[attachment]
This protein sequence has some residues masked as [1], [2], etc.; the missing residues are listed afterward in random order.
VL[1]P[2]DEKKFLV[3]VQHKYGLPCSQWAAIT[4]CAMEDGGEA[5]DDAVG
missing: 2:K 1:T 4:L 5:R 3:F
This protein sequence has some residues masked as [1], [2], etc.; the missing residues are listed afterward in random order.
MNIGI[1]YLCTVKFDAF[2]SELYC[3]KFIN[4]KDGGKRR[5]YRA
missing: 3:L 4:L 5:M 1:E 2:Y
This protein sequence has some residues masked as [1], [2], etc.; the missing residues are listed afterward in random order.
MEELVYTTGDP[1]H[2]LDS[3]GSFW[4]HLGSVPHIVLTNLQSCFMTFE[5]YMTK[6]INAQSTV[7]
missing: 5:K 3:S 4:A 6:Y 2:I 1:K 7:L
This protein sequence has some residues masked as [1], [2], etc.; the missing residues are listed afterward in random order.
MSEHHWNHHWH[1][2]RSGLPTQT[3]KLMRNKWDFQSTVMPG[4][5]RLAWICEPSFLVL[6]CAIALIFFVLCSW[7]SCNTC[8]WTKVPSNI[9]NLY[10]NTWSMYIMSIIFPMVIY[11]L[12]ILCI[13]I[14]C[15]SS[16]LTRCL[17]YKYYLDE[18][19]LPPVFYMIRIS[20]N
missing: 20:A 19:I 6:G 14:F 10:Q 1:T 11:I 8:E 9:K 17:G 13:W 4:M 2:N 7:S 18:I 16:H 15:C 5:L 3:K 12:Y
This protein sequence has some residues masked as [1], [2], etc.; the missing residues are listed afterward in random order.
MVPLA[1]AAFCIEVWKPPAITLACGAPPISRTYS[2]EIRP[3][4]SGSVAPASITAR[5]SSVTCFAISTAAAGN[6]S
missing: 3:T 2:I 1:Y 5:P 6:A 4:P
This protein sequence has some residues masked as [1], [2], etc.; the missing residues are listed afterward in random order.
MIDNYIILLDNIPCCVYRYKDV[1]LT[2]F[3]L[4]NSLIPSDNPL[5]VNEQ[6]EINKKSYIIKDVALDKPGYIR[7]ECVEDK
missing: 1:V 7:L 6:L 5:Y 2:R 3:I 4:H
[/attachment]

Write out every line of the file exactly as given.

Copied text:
This protein sequence has some residues masked as [1], [2], etc.; the missing residues are listed afterward in random order.
VL[1]P[2]DEKKFLV[3]VQHKYGLPCSQWAAIT[4]CAMEDGGEA[5]DDAVG
missing: 2:K 1:T 4:L 5:R 3:F
This protein sequence has some residues masked as [1], [2], etc.; the missing residues are listed afterward in random order.
MNIGI[1]YLCTVKFDAF[2]SELYC[3]KFIN[4]KDGGKRR[5]YRA
missing: 3:L 4:L 5:M 1:E 2:Y
This protein sequence has some residues masked as [1], [2], etc.; the missing residues are listed afterward in random order.
MEELVYTTGDP[1]H[2]LDS[3]GSFW[4]HLGSVPHIVLTNLQSCFMTFE[5]YMTK[6]INAQSTV[7]
missing: 5:K 3:S 4:A 6:Y 2:I 1:K 7:L
This protein sequence has some residues masked as [1], [2], etc.; the missing residues are listed afterward in random order.
MSEHHWNHHWH[1][2]RSGLPTQT[3]KLMRNKWDFQSTVMPG[4][5]RLAWICEPSFLVL[6]CAIALIFFVLCSW[7]SCNTC[8]WTKVPSNI[9]NLY[10]NTWSMYIMSIIFPMVIY[11]L[12]ILCI[13]I[14]C[15]SS[16]LTRCL[17]YKYYLDE[18][19]LPPVFYMIRIS[20]N
missing: 20:A 19:I 6:G 14:F 10:Q 1:T 11:I 8:E 9:K 17:G 13:W 4:M 2:N 7:S 18:I 16:H 15:C 5:L 3:K 12:Y
This protein sequence has some residues masked as [1], [2], etc.; the missing residues are listed afterward in random order.
MVPLA[1]AAFCIEVWKPPAITLACGAPPISRTYS[2]EIRP[3][4]SGSVAPASITAR[5]SSVTCFAISTAAAGN[6]S
missing: 3:T 2:I 1:Y 5:P 6:A 4:P
This protein sequence has some residues masked as [1], [2], etc.; the missing residues are listed afterward in random order.
MIDNYIILLDNIPCCVYRYKDV[1]LT[2]F[3]L[4]NSLIPSDNPL[5]VNEQ[6]EINKKSYIIKDVALDKPGYIR[7]ECVEDK
missing: 1:V 7:L 6:L 5:Y 2:R 3:I 4:H